Gov.-elect LePage takes oath Wednesday

Republican Gov.-elect Paul LePage chats after voting Nov. 2 in Waterville.
AP FILE PHOTO BY ROBERT F. BUKATY
Republican Gov.-elect Paul LePage chats after voting Nov. 2 in Waterville.
Posted Jan. 04, 2011, at 10:09 p.m.

AUGUSTA, Maine — Four Maine governors will be among the 5,000-plus people expected to crowd into the Augusta Civic Center to watch Republican Gov.-elect Paul LePage take the oath of office on Wednesday.

Although state lawmakers will begin carrying out their inauguration-related duties earlier Wednesday morning, the official inaugural ceremony for LePage is scheduled to begin at 11:30 a.m.

Inauguration coordinator and LePage adviser Brent Littlefield estimated Tuesday afternoon that between 5,200 and 5,400 people had secured spots at the invitation-only event, although he acknowledged that number was still in flux. Littlefield said the confirmation process had closed and the inauguration team was no longer issuing tickets for the event.

He said doors open at 10 a.m., and advised people to come early to get through security.

In a change from past inaugurations, LePage extended an invitation to outgoing Democratic Gov. John Baldacci. After Baldacci accepted, the LePage team invited other former governors who were already invited to the Blaine House for tea and coffee before the ceremony, as is tradition.

“In addition to Gov. Baldacci, we are very proud that we are also going to have Gov. King, Gov. McKernan and Gov. Brennan,” Littlefield said.

U.S. Sens. Olympia Snowe and Susan Collins, both Republicans, will be in Washington, D.C., for their own swearing-in ceremonies at noon Wednesday. However, Snowe, who is McKernan’s wife, may attend the evening reception, according to her spokesman.

On Tuesday afternoon, the civic center was buzzing with activity as workers readied for both the inauguration ceremony and the evening reception for LePage. In another break with tradition, LePage opted to hold both events on the same day and to forgo a formal inaugural ball in order to keep costs down. The ceremonies are being privately funded.

Crews were preparing to hoist rafters of spotlights above the stage while technicians were working on the video and sound systems. A color guard that included representatives of all five branches of the armed forces drilled at the entrance to the civic center floor.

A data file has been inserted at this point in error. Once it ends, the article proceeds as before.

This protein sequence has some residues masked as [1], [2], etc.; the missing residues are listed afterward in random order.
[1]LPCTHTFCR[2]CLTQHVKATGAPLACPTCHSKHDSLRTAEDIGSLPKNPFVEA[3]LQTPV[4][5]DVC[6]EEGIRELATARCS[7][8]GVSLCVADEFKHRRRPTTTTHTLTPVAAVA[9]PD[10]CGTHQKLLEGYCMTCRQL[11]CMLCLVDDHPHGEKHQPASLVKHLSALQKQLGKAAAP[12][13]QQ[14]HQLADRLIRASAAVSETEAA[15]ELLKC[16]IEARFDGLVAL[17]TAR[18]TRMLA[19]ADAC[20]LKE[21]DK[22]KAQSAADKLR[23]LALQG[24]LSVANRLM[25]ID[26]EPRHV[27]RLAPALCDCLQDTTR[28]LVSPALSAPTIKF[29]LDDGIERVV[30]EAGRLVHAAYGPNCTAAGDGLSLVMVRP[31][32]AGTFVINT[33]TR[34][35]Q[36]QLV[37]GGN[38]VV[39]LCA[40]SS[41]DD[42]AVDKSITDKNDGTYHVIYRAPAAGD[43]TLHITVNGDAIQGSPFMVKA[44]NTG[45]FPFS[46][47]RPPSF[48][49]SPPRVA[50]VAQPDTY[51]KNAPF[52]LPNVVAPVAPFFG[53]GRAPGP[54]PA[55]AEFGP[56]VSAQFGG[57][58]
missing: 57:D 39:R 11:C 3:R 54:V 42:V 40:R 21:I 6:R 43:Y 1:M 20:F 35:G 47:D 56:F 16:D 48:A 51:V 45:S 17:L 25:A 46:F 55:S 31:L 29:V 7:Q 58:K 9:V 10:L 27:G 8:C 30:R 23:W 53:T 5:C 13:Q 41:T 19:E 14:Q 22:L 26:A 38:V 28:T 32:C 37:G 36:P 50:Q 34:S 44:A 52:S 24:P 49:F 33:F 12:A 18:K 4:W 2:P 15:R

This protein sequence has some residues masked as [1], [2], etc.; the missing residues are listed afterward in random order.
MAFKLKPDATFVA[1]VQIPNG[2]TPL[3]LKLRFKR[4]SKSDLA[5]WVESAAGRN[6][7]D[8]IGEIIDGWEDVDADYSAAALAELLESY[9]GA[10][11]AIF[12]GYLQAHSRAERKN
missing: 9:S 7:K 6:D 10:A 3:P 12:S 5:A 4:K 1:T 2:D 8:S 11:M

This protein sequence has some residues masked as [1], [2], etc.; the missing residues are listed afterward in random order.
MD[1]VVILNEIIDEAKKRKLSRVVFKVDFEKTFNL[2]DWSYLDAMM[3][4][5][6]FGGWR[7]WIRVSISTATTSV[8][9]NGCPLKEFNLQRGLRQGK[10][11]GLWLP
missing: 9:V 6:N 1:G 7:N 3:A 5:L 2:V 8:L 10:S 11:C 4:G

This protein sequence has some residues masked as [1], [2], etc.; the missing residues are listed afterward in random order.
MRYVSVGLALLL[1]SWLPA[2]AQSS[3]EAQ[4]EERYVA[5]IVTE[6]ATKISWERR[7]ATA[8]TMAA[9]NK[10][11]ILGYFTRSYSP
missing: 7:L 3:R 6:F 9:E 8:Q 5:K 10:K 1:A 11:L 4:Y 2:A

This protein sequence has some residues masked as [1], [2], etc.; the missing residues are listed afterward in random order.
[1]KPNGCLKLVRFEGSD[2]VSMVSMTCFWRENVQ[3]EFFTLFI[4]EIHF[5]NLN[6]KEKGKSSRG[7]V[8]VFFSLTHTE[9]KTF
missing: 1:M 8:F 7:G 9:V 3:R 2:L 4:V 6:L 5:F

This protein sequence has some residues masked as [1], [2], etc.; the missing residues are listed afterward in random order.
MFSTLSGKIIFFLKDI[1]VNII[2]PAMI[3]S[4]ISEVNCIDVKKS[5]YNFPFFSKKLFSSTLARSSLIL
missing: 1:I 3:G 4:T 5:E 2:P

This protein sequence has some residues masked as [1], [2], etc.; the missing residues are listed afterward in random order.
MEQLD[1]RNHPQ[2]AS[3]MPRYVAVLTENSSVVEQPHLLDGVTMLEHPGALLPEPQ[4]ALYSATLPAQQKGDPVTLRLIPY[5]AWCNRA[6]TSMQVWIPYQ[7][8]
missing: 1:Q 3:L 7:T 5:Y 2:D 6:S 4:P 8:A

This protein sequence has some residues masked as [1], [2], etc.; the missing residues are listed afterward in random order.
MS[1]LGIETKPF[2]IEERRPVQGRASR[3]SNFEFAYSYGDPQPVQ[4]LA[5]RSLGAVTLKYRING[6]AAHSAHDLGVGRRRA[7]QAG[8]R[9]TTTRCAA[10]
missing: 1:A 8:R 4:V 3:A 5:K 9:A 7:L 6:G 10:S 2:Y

Earl Kingsbury, a staff member with the Augusta Civic Center who was helping oversee the setup, said work likely would continue until about 1 a.m., Wednesday, and then another crew would resume work at 6 a.m.

Last week, LePage transition team members had said they expected about 4,000 people to attend the midday inauguration ceremony, which is typically held in the evening. But Littlefield said he believes the larger guest list is an indication of the anticipation surrounding the first Republican governor and GOP-controlled State House in decades.

“It’s exciting for us to be able to prove that we can lead,” Littlefield said.

During the ceremony, attendees will see and hear performances by the Maine Army National Guard’s 195th Army Band, the Maine Steiners a cappella group from the University of Maine at Orono and a Passamaquoddy drumming group.

The inauguration will be broadcast live on MPBN radio and television.

The invitation-only reception lasts from 7 to 8 p.m. and features entertainment, dancing and a cash bar.

In the State House on Tuesday, staffers with the Baldacci administration who haven’t already left were busily finishing up their work as staff with the incoming administration prepared to take over.

Meanwhile, across the street in the governor’s mansion, the changeover had already taken place.

A LePage adviser said Baldacci and his wife, Karen, had moved out on Sunday and that the governor-elect and his family were already living in the Blaine House on Sunday. It is not uncommon for governors-elect to move in before the inauguration.

The LePages sold the family home in Waterville, and made the move 20 miles south to Augusta. His family says living in the Blaine House will be a good thing because LePage is a self-described workaholic. After burning the midnight oil, his commute will be a short walk across the street.

Joining Paul and Ann LePage in the seven-bedroom mansion will be their daughter and Ann LePage’s mother, as well as their dog, Baxter.

The inauguration will be broadcast live on MPBN radio and television.

The Associated Press contributed to this report.

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